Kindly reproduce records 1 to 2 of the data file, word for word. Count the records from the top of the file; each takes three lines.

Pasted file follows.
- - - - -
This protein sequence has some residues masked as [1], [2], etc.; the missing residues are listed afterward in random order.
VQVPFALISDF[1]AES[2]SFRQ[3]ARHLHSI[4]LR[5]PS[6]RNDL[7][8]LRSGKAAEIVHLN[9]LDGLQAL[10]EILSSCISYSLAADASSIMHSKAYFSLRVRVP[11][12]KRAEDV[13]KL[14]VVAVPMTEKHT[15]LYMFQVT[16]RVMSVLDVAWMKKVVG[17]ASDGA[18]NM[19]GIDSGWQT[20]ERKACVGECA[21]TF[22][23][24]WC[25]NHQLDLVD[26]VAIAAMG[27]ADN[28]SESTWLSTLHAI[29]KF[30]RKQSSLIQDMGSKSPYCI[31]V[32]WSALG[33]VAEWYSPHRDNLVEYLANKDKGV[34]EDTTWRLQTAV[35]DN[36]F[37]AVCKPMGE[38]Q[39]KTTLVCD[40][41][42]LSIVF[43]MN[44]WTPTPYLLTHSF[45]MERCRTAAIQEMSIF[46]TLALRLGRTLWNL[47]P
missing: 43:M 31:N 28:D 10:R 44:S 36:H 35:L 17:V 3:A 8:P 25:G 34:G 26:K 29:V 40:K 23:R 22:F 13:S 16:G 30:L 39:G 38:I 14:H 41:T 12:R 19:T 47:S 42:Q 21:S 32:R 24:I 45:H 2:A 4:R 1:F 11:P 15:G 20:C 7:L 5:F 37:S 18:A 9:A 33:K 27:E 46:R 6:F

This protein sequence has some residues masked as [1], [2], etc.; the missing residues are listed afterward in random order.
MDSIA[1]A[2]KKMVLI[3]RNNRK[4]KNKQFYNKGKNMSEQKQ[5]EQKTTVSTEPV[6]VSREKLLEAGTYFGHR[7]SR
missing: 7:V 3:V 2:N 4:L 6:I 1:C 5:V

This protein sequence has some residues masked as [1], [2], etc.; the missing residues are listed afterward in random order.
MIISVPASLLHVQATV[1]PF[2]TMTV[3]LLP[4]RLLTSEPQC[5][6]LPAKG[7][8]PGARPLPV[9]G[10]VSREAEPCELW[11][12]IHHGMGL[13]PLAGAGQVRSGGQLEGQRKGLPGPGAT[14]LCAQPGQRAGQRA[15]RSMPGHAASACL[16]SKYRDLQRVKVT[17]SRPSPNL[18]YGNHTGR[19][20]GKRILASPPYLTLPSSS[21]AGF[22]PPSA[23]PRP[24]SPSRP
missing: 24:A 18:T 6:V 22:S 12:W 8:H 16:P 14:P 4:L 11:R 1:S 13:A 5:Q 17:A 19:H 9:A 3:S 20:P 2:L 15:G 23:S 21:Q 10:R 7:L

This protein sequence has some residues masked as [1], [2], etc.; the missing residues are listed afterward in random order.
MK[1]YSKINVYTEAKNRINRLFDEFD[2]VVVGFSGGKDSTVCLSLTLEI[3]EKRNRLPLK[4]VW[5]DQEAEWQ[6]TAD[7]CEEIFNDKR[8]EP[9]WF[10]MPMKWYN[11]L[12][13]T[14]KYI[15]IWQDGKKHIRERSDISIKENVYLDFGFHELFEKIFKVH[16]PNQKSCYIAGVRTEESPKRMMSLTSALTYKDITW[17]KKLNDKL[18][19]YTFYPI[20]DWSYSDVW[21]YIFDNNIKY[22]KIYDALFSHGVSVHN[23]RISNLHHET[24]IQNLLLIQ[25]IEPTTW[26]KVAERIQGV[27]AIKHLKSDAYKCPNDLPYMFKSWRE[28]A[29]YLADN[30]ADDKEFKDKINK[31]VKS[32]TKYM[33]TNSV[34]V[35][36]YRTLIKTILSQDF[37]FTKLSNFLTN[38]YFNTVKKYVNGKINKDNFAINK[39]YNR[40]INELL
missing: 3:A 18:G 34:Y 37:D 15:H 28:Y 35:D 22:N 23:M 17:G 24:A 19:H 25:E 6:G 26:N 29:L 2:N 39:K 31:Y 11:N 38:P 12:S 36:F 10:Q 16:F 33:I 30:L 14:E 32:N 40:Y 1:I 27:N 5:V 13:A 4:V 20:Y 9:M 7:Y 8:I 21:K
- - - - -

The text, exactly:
This protein sequence has some residues masked as [1], [2], etc.; the missing residues are listed afterward in random order.
VQVPFALISDF[1]AES[2]SFRQ[3]ARHLHSI[4]LR[5]PS[6]RNDL[7][8]LRSGKAAEIVHLN[9]LDGLQAL[10]EILSSCISYSLAADASSIMHSKAYFSLRVRVP[11][12]KRAEDV[13]KL[14]VVAVPMTEKHT[15]LYMFQVT[16]RVMSVLDVAWMKKVVG[17]ASDGA[18]NM[19]GIDSGWQT[20]ERKACVGECA[21]TF[22][23][24]WC[25]NHQLDLVD[26]VAIAAMG[27]ADN[28]SESTWLSTLHAI[29]KF[30]RKQSSLIQDMGSKSPYCI[31]V[32]WSALG[33]VAEWYSPHRDNLVEYLANKDKGV[34]EDTTWRLQTAV[35]DN[36]F[37]AVCKPMGE[38]Q[39]KTTLVCD[40][41][42]LSIVF[43]MN[44]WTPTPYLLTHSF[45]MERCRTAAIQEMSIF[46]TLALRLGRTLWNL[47]P
missing: 43:M 31:N 28:D 10:R 44:S 36:H 35:L 17:V 3:A 8:P 25:G 34:G 26:K 29:V 40:K 23:R 22:F 13:S 16:G 30:L 39:G 38:I 14:H 41:T 12:R 19:T 47:S 42:Q 21:S 32:R 24:I 45:H 2:A 4:R 1:F 11:P 15:G 20:C 7:L 5:F 37:S 18:A 9:A 33:K 27:E 46:R 6:F

This protein sequence has some residues masked as [1], [2], etc.; the missing residues are listed afterward in random order.
MDSIA[1]A[2]KKMVLI[3]RNNRK[4]KNKQFYNKGKNMSEQKQ[5]EQKTTVSTEPV[6]VSREKLLEAGTYFGHR[7]SR
missing: 7:V 3:V 2:N 4:L 6:I 1:C 5:V